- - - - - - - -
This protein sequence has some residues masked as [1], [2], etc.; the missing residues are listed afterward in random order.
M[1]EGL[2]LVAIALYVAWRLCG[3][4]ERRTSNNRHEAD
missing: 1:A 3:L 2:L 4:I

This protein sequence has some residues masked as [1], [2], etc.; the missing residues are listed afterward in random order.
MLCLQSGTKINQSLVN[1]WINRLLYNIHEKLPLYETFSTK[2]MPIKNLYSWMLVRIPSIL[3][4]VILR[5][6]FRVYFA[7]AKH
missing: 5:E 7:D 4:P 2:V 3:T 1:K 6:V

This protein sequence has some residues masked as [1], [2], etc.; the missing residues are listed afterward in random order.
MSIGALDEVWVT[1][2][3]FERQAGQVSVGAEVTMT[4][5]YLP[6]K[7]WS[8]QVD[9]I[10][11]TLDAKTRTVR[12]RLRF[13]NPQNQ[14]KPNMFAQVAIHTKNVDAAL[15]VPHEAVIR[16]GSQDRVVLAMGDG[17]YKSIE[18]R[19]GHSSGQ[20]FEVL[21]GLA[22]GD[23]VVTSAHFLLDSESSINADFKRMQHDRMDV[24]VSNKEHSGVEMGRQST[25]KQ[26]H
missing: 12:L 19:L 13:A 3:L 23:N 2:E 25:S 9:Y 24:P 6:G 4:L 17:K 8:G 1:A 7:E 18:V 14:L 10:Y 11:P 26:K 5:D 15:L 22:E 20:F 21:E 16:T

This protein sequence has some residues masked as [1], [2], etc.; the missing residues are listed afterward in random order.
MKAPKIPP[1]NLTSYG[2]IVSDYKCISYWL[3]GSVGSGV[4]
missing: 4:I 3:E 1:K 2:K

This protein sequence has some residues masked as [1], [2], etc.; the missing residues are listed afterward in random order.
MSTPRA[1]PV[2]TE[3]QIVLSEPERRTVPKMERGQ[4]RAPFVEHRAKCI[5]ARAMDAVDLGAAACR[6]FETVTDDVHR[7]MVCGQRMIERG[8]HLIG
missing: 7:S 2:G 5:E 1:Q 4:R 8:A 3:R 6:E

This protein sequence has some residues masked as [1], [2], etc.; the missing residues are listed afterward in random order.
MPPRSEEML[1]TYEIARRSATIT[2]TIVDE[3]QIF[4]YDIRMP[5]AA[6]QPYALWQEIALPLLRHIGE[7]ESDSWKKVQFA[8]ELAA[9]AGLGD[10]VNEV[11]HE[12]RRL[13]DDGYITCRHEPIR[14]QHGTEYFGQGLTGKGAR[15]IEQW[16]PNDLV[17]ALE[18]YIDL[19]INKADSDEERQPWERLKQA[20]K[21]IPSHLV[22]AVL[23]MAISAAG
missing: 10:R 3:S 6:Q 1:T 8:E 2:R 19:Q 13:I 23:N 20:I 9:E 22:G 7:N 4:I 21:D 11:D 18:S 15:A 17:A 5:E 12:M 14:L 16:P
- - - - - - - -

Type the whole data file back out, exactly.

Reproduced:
This protein sequence has some residues masked as [1], [2], etc.; the missing residues are listed afterward in random order.
M[1]EGL[2]LVAIALYVAWRLCG[3][4]ERRTSNNRHEAD
missing: 1:A 3:L 2:L 4:I

This protein sequence has some residues masked as [1], [2], etc.; the missing residues are listed afterward in random order.
MLCLQSGTKINQSLVN[1]WINRLLYNIHEKLPLYETFSTK[2]MPIKNLYSWMLVRIPSIL[3][4]VILR[5][6]FRVYFA[7]AKH
missing: 5:E 7:D 4:P 2:V 3:T 1:K 6:V

This protein sequence has some residues masked as [1], [2], etc.; the missing residues are listed afterward in random order.
MSIGALDEVWVT[1][2][3]FERQAGQVSVGAEVTMT[4][5]YLP[6]K[7]WS[8]QVD[9]I[10][11]TLDAKTRTVR[12]RLRF[13]NPQNQ[14]KPNMFAQVAIHTKNVDAAL[15]VPHEAVIR[16]GSQDRVVLAMGDG[17]YKSIE[18]R[19]GHSSGQ[20]FEVL[21]GLA[22]GD[23]VVTSAHFLLDSESSINADFKRMQHDRMDV[24]VSNKEHSGVEMGRQST[25]KQ[26]H
missing: 12:L 19:L 13:A 3:L 23:N 2:E 25:S 9:Y 24:P 6:G 4:L 17:K 8:G 1:A 7:E 18:V 14:L 10:Y 11:P 26:K 5:D 15:L 22:E 20:F 21:E 16:T

This protein sequence has some residues masked as [1], [2], etc.; the missing residues are listed afterward in random order.
MKAPKIPP[1]NLTSYG[2]IVSDYKCISYWL[3]GSVGSGV[4]
missing: 4:I 3:E 1:K 2:K

This protein sequence has some residues masked as [1], [2], etc.; the missing residues are listed afterward in random order.
MSTPRA[1]PV[2]TE[3]QIVLSEPERRTVPKMERGQ[4]RAPFVEHRAKCI[5]ARAMDAVDLGAAACR[6]FETVTDDVHR[7]MVCGQRMIERG[8]HLIG
missing: 7:S 2:G 5:E 1:Q 4:R 8:A 3:R 6:E

This protein sequence has some residues masked as [1], [2], etc.; the missing residues are listed afterward in random order.
MPPRSEEML[1]TYEIARRSATIT[2]TIVDE[3]QIF[4]YDIRMP[5]AA[6]QPYALWQEIALPLLRHIGE[7]ESDSWKKVQFA[8]ELAA[9]AGLGD[10]VNEV[11]HE[12]RRL[13]DDGYITCRHEPIR[14]QHGTEYFGQGLTGKGAR[15]IEQW[16]PNDLV[17]ALE[18]YIDL[19]INKADSDEERQPWERLKQA[20]K[21]IPSHLV[22]AVL[23]MAISAAG
missing: 10:R 3:S 6:Q 1:T 8:E 2:R 19:Q 13:I 23:N 20:I 9:E 22:G 7:N 4:I 21:D 11:D 18:S 15:A 17:A 5:E 12:M 14:L 16:P